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Why is the following not a subspace?

  1. Oct 28, 2012 #1
    I attached the problem, the solutions say its not a subspace.

    To be a subspace it must satisfy 3 conditions
    1) 0 is in S
    2) if U and V are in S, then U+V must be in S
    3) if V is in S, then fV is in S for some scalar f.


    0 is in S

    U+V is in S because if U and V have elements that are negative for y, then the addition or those are still less than 0.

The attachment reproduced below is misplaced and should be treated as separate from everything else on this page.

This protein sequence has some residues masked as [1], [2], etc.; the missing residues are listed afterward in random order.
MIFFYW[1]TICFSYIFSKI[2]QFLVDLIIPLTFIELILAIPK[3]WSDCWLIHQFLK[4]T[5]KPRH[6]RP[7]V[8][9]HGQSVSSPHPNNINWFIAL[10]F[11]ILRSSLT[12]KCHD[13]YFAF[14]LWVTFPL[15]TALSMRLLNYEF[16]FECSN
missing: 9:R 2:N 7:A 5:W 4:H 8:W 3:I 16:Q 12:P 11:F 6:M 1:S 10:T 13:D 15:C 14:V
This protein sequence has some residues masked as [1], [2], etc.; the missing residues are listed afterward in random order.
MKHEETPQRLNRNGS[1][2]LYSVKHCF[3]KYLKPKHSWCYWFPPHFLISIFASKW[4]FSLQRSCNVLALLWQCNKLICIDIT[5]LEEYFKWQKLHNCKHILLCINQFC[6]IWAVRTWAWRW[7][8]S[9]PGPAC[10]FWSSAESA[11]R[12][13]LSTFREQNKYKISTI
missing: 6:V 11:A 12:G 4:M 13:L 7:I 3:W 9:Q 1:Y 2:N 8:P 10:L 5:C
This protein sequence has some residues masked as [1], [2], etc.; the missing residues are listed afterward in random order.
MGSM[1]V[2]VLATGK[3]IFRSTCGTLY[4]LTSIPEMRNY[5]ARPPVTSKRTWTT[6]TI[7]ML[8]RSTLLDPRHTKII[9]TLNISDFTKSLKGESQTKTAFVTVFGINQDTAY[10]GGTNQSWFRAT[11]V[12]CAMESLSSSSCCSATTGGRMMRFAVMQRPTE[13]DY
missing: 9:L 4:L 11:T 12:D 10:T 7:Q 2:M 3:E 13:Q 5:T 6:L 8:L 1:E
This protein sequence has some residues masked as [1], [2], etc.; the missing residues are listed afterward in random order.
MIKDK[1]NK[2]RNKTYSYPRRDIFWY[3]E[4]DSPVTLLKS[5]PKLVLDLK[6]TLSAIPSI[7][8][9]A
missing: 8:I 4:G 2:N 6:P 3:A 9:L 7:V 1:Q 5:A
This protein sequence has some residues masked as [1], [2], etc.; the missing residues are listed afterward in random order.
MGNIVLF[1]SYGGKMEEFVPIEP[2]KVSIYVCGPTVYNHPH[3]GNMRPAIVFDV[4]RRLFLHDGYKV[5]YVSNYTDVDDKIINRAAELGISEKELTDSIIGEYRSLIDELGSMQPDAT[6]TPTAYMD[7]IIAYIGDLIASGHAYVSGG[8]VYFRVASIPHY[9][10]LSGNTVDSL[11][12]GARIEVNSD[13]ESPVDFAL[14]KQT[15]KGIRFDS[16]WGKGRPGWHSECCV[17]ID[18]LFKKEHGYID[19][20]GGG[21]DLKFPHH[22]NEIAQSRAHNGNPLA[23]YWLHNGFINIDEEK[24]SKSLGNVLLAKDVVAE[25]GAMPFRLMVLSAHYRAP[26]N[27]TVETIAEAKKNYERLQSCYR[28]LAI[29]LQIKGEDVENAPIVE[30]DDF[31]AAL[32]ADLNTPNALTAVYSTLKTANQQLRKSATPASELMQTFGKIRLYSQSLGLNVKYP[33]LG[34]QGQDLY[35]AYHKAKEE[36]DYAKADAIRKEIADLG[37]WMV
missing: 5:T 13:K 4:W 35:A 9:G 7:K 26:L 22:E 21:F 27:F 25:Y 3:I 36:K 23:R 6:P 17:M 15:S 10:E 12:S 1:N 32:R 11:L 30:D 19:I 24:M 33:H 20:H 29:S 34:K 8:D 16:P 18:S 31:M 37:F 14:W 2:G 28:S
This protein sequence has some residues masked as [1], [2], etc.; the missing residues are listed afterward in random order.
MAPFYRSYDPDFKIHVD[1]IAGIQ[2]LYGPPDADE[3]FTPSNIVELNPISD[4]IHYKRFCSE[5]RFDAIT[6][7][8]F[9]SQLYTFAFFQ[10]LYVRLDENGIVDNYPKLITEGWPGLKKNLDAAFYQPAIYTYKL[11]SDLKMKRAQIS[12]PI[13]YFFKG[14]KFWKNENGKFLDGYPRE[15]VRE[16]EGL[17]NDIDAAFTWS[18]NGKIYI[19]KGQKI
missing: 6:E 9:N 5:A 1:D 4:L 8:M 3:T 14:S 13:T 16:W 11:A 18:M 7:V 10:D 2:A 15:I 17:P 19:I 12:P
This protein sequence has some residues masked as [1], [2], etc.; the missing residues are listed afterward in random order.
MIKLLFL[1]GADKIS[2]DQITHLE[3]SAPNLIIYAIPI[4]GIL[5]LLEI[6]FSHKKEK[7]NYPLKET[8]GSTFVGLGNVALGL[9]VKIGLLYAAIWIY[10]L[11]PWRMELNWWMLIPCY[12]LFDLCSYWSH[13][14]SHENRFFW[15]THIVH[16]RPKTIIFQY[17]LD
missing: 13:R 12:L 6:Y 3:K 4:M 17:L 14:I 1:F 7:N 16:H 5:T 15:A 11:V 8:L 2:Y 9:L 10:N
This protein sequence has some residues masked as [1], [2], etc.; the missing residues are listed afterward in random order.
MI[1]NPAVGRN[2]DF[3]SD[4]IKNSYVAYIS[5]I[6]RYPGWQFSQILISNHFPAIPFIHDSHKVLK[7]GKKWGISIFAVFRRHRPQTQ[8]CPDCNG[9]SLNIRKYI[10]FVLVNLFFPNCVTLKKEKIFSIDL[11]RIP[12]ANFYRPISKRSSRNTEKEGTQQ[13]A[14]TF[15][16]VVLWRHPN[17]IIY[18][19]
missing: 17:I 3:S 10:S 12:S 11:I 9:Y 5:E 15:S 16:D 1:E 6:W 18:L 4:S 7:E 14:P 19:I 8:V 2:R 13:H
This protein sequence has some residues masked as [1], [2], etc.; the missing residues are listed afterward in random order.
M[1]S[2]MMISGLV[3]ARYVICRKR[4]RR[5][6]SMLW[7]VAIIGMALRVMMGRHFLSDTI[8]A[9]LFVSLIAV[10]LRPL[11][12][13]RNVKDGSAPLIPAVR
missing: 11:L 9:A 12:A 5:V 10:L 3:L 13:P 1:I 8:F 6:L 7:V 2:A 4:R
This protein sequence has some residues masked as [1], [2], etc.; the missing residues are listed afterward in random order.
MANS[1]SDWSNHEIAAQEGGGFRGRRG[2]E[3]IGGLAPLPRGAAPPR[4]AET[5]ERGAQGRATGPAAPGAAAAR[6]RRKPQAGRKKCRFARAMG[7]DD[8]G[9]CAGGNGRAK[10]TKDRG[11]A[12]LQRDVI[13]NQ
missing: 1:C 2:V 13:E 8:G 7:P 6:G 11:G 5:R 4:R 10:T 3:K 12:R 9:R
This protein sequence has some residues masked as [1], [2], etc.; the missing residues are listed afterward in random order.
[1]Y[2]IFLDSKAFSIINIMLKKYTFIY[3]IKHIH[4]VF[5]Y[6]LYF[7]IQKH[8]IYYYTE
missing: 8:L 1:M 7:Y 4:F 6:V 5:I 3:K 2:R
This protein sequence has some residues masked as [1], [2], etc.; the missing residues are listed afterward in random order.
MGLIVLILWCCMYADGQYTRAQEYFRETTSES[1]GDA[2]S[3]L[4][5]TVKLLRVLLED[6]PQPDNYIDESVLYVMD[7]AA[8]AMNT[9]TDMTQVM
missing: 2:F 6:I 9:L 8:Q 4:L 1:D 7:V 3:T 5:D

fV isn't in S because if the scalar was a negative number then y would be greater than 0. Is this why it's not a subspace?
     

    Attached Files:

  2. jcsd
  3. Oct 28, 2012 #2

    haruspex

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    That should be "for any scalar f"
    Yes, but I'd prefer to be a little more precise. You should say "fV is not always in S", and it won't generate an exception if y happens to be zero. Give a specific example V, f, for which fV would not be in S.
     
  4. Oct 28, 2012 #3
    Exactly.It is also not closed under summation.
     
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